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Many TEs adorned city areas in the past

By Ajit Patowary

GUWAHATI, March 9 � For many of the present day Guwahatians it may sound bizarre that there were many tea estates (TEs) in and around Guwahati in the remote past. In many parts of the present city there were tea estates mostly owned by the indigenous people. The biggest among those TEs was Chunchali TE and it was owned by a British gentleman PC Domren. This TE was established in 1859. Part of this TE area was acquired to set up the Guwahati Refinery and its residential colonies, said writer Kumudeswar Hazarika, an expert on old Guwahati matters.

Hazarika, who was talking to this correspondent, said Domren�s first wife, who was an English lady died at the Chunchali TE and he later married a local woman. Domren took the Chunchali Grant, measuring about 5,000 bighas of land, on lease from the government for 99 years. The TE was wound up around 1950.

The bungalow of Domren is still there near the residential quarter of the Guwahati Refinery General Manager. It was situated on a compound of 75 bighas of land. A major part of the TE land, including the bungalow land, is now occupied by other people.

Chunchali also had a branch garden. It was named Tepesia and it was located near Sonapur. This TE is now the location of the Assam Don Bosco University campus.

Near Chandrapur, there were four TEs. However, they were smaller in size. Those TEs were Chandrapur TE, Panikhaiti TE, Lonamati TE and Mitani TE.

Chandrapur TE belonged to Rai Saheb Chidananda Choudhury of Panbazar, a prominent Assamese businessman. Several industries later came up on the plot of land belonging to this TE.

The Panikhaiti, Lonamati and Mitani TEs were owned by Manik Chandra Barooah and Anundoram Dhekial Phookun�s son Annadaram Dhekial Phookun. Their company was named Barooah Phookun Brothers. The company had its own vessel to carry their tea and timber to Calcutta (Kolkata). The vessel was named Barooah Bahadur.

But unfortunately, the vessel sank in the Padma river in one of its Calcutta-bound voyages. Together with this, the untimely death of Annadaram Dhekial Phookun, the first company set up as per the European model, died a premature death around 1880.

Due to health problems, Manik Chandra Barooah also abandoned the Lonamati, Panikhaiti and Mitani TEs and purchased a small TE located on the Kharghuli Hill from a British tea planter named Cambell in the early part of the 20th century. It was named Latasil TE. This TE faced closure following his death in around 1915. The Raj Bhawan of the State is located on a part of the land belonging to this TE. The factory of the TE was located at the site where the residence of Prof Birinchi Kumar Barua�s family is located now.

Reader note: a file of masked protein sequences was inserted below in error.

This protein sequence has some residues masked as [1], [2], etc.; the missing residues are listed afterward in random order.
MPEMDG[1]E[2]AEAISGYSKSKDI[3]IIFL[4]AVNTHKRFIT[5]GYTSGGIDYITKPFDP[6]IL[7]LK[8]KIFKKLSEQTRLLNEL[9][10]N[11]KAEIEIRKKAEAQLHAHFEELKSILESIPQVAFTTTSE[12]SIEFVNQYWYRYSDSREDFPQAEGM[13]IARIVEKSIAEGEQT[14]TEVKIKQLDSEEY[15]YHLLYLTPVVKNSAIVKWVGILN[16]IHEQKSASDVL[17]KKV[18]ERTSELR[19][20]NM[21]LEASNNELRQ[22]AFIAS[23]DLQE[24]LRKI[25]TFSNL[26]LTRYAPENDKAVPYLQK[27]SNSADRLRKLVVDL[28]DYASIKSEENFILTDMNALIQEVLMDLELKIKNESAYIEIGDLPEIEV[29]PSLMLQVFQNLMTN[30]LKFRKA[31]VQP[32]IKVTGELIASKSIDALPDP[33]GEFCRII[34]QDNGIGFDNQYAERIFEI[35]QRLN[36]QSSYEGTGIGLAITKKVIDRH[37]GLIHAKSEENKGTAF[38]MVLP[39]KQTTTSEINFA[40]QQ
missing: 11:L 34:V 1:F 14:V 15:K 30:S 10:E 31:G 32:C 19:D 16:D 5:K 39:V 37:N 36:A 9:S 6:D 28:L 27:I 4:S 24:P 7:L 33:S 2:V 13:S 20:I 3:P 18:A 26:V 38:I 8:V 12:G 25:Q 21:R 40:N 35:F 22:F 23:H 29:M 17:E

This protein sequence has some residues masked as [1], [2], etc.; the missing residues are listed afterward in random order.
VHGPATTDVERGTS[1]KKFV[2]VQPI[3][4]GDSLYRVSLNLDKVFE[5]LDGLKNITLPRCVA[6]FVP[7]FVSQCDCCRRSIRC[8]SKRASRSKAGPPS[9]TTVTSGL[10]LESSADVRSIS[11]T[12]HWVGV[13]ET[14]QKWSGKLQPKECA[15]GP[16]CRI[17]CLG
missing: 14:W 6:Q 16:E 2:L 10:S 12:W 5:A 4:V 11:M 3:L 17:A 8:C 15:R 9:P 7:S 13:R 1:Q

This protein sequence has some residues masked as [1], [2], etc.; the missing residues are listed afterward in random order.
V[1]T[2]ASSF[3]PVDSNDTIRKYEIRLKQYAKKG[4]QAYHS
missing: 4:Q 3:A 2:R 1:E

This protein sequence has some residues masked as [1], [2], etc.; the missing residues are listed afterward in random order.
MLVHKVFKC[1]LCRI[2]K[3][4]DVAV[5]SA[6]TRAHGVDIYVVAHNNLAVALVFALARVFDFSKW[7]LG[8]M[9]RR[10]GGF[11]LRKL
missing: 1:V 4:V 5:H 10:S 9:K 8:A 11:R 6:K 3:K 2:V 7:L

Adjacent to Latasil TE, there was a TE named Ramsa Hill TE. It belonged to Rai Bahadur Krishna Chandra Choudhury of Uzanbazar. This TE was closed a few years back.

There were two more TEs � Basistha and Woodland. The Guwahati Central Military Hospital is located on a part of Basistha TE land. This TE was owned by Rai Bahadur Mahendra Mohan Lahiri�s family of Fancy Bazar. It was closed down one or two years after Independence.

Woodland TE was located on the present day Santipur Hillside and its contiguous Fatasil Hill. This TE occupied a vast area of today�s Santipur. It belonged to the Saraswati family of Panbazar. Their family firm Radhakishor Saraswati & Co was the fist company to introduce Assam silk outside the State. Woodland TE was virtually closed down before the World War II, that is, in the mid-1920s.

However, the first TE of undivided Kamrup district was set up on a hillock near Nagarbera in the early 1850s by Rai Saheb Chidananda Choudhury of Panbazar. But as the soil of the area was found unfit for tea plantation, the venture was abandoned, said the noted writer.